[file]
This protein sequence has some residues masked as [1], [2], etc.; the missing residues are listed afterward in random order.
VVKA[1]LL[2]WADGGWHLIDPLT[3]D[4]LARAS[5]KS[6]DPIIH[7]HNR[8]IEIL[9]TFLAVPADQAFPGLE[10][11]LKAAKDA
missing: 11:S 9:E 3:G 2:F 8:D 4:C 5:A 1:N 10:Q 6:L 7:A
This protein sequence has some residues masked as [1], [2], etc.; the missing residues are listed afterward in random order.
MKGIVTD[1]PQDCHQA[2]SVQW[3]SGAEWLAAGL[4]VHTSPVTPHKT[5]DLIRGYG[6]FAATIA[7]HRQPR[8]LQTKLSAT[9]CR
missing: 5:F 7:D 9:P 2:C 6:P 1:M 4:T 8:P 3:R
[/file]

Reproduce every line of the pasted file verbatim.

This protein sequence has some residues masked as [1], [2], etc.; the missing residues are listed afterward in random order.
VVKA[1]LL[2]WADGGWHLIDPLT[3]D[4]LARAS[5]KS[6]DPIIH[7]HNR[8]IEIL[9]TFLAVPADQAFPGLE[10][11]LKAAKDA
missing: 11:S 9:E 3:G 2:F 8:D 4:C 5:A 1:N 10:Q 6:L 7:A
This protein sequence has some residues masked as [1], [2], etc.; the missing residues are listed afterward in random order.
MKGIVTD[1]PQDCHQA[2]SVQW[3]SGAEWLAAGL[4]VHTSPVTPHKT[5]DLIRGYG[6]FAATIA[7]HRQPR[8]LQTKLSAT[9]CR
missing: 5:F 7:D 9:P 2:C 6:P 1:M 4:T 8:P 3:R